Nosrat Rahmani


RAHMANINOSRAT (Noṣrat Raḥmāni, b. Tehran, 10 Esfand 1308 Š./1 March 1930; d. Rasht, 27 Ḵordād 1379 Š./16 June 2000), noted poet of the1960s-90s (Figure 1Figure 2


Nosrat Rahmani was born to Assadollāh Rahmani, an automobile mechanic with a keen interest in classical poetry, and Fāṭemeh Mirzāḵāni (Orand, p. 357). He finished his primary and secondary education in Nāṣer Ḵosrow and Adib schools (F. Rahmani, p. 21) and, after a short apprenticeship in a painting studio (Ḥariri, p. 85), enrolled in the School of Post and Telegraph in 1946. The principal of the school at the time was the eminent poet Pežmān-e Baḵtiāri, who, noting Rahmani’s literary talents, appointed him as the editor of the school’s newspaper (Ḥariri, Pp. 85-86; Orand, p. 357). Rahmani started writing poems at an early age. His first poem appeared in a newspaper called Šahbāz (Rahmani, 1991, p. 16), and later on in various papers and magazines.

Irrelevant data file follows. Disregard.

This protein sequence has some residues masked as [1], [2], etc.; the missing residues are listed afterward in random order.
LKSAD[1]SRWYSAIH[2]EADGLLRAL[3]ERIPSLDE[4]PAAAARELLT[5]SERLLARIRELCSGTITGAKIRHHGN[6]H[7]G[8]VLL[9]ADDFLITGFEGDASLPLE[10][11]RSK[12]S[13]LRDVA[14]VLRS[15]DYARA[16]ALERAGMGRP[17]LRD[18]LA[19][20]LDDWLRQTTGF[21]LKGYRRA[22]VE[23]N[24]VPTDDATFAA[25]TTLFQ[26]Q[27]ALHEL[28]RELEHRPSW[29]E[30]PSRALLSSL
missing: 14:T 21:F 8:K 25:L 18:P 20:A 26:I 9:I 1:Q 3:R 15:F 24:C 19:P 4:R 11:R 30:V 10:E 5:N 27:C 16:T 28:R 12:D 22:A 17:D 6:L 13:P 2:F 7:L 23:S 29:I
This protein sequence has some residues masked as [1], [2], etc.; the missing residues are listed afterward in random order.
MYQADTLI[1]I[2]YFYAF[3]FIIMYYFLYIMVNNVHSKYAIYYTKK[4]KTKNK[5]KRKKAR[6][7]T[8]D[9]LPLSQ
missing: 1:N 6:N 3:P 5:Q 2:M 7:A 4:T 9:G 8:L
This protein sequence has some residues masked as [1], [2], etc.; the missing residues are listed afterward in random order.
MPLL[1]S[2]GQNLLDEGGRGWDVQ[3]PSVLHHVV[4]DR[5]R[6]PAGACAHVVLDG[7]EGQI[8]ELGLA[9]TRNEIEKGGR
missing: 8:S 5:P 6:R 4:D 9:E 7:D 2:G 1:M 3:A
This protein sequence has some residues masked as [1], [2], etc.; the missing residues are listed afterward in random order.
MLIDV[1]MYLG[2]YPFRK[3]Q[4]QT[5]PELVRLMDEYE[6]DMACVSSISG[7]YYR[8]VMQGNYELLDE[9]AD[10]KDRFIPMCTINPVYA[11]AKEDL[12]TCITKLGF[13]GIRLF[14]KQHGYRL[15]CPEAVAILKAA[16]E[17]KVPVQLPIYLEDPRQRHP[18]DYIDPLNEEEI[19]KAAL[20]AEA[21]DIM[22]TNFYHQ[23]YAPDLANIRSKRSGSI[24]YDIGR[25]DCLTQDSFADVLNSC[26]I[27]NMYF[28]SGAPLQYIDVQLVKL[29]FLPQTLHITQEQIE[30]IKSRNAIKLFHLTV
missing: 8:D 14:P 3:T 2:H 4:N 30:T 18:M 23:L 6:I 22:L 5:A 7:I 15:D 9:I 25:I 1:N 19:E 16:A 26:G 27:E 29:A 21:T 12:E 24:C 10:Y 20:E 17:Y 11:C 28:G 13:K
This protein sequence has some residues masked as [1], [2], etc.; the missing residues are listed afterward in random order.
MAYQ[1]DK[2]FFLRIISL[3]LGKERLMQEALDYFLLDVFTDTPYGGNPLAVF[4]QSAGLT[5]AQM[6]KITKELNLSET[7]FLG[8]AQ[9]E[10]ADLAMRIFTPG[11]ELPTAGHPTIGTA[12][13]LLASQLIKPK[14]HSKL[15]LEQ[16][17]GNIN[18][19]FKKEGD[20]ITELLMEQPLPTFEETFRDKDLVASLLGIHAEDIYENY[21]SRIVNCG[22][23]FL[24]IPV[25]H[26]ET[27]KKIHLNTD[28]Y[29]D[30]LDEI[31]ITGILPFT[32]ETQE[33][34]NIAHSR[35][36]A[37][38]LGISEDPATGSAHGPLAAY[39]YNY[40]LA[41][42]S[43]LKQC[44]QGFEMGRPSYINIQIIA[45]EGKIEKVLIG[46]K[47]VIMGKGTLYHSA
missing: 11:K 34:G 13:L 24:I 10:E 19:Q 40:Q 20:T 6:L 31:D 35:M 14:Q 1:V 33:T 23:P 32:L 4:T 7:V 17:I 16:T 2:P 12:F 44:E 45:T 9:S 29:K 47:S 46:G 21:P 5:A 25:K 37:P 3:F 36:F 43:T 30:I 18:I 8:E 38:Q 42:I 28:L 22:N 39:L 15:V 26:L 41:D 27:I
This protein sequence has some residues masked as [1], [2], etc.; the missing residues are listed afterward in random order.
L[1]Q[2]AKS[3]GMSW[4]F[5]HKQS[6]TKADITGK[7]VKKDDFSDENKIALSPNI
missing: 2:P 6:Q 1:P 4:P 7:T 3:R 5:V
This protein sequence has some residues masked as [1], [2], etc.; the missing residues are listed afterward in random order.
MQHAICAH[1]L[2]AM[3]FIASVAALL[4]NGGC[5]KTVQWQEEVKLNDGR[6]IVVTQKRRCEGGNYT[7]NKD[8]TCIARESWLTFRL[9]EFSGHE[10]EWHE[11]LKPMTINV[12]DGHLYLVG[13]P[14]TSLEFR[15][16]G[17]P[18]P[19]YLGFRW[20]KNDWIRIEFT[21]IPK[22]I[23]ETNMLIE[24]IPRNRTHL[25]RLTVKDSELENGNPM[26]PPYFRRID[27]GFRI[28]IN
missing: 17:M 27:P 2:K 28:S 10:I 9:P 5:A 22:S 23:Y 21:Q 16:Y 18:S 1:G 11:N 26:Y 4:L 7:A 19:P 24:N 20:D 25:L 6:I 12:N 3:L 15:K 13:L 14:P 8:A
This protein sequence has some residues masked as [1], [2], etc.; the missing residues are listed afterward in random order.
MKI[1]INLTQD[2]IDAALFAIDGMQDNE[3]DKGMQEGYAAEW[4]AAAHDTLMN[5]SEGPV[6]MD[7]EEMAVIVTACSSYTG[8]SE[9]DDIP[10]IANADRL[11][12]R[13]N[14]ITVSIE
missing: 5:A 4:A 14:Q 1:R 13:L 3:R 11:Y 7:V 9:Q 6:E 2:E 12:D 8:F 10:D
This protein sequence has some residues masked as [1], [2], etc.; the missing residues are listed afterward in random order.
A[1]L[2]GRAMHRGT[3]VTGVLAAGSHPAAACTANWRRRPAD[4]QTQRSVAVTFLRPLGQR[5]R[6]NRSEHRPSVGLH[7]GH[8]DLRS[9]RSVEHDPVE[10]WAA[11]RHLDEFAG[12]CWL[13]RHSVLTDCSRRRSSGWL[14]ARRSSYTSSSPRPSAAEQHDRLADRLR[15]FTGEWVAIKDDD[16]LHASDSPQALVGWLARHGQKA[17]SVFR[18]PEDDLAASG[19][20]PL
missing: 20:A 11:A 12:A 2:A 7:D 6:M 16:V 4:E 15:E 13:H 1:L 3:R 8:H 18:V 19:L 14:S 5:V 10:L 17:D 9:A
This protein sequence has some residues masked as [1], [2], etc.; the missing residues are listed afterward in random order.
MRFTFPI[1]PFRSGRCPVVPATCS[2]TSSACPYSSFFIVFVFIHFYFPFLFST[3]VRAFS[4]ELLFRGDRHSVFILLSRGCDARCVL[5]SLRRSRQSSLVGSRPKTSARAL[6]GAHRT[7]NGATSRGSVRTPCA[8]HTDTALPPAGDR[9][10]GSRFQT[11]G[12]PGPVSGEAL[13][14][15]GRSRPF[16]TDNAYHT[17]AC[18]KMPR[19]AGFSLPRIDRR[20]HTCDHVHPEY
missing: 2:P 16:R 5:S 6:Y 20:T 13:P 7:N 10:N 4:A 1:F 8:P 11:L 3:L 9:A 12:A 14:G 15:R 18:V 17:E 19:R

In 1951 he was hired by the Ministry of Post and Telegraph, an association that did not last for long. He then embarked on an extensive involvement with print media as an income source. In this period he contributed serialized short stories to Omid-e-Irān, founded in 1949 by ʿAli Akbar Ṣafipur, and Sepid o siāh, founded in 1953 by ʿAli Behzādi. He was for a while in charge of the literary section of the Ferdowsi, a weekly magazine established by Neʿmatollāh Jahānbānuʾi in 1949 (Ḥariri, pp. 86-87; Orand, p. 357; idem, p. 146). As his introduction to Mi ʿād dar lajan (Rendezvous in the muck, Tehran, 1967; Figure 3) indicates, this might have contributed to his familiarity with Western poetry and to his later appropriation of Western motifs and imagery in several of his poems (for details, see Moḥammad Reżā Šafiʿi-Kadkani, Bā čerā o āiyneh: dar jost-o-ju-ye rišehā-ye taavvol dar šeʿr-e moʿāer-e Irān, Tehran, 2011, pp. 220-21).